The ozone layer is finally healing Nearly 30 years after the landmark Montreal Protocol went into effect to protect our planet’s stratospheric ozone layer.
While it is taking longer time than initially expected when scientists first raised the alarm about the ability of long-lived chemicals, known as chlorofluorocarbons or CFCs, to deplete the protective ozone layer, the new findings offer a rare instance of positive environmental news in a time of growing concern about other growing planetary challenges.
“Most people focus on October when looking at the ozone hole because it is the month when the ozone hole is largest and most severely depleted,” said study co-author Diane Ivy of MIT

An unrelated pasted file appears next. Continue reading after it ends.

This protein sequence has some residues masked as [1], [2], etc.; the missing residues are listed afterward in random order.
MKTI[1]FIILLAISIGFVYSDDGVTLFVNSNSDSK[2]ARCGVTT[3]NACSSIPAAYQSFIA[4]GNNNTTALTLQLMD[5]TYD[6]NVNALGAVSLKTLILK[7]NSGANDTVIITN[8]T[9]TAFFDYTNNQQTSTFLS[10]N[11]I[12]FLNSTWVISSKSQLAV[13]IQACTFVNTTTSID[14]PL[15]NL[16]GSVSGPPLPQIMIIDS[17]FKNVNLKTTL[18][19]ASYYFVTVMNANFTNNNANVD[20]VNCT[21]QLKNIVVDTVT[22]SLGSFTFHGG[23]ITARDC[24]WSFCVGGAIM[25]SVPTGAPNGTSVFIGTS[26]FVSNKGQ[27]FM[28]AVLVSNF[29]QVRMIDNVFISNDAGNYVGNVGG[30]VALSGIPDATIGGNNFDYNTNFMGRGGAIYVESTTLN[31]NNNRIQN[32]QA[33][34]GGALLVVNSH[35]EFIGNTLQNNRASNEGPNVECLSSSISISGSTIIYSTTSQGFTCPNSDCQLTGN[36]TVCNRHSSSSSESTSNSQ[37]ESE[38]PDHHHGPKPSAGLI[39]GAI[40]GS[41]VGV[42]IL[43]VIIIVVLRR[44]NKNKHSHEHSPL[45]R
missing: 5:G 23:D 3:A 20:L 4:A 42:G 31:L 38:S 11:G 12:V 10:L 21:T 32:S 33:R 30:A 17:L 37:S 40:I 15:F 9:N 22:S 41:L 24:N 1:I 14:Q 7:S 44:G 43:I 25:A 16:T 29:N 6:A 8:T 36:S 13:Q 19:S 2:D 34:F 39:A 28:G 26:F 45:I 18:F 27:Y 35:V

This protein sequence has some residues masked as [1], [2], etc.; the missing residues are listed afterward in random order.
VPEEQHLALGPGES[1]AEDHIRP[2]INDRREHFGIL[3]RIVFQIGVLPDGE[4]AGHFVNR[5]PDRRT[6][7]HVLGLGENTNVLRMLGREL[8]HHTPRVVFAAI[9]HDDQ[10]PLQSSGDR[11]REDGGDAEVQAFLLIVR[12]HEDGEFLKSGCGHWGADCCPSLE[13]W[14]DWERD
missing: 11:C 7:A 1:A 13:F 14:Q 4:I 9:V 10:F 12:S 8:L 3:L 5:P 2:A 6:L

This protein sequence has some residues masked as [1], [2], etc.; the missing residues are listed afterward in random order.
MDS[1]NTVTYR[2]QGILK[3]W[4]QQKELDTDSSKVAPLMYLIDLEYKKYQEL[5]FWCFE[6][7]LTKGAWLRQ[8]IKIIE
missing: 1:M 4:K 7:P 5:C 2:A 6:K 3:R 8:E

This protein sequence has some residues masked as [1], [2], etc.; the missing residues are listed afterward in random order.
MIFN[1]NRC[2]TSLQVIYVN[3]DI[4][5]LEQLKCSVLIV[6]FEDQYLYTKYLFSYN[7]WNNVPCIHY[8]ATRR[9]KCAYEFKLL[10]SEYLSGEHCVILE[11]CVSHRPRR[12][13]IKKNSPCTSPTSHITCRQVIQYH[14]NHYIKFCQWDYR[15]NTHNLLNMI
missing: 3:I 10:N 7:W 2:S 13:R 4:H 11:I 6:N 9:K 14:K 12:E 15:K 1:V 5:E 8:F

This observation of ozone layer is usually done through balloons launched from Antarctica, satellites designed to measure stratospheric ozone concentrations as well as computer models that simulate the evolution of the chemistry in the upper atmosphere and the response to volcanic eruptions.
Here is a video by NASA which shows the ozone levels
The treaty solved a major problem
“Perhaps the greatest takeaway from this is that humans can come together to solve a large environmental challenge,” Ivy said.
It’s beach time friends, Just keep your Sun creams handy
A study Showed last year that without Montreal Protocol, the Antarctic ozone hole would have grown by 40 percent.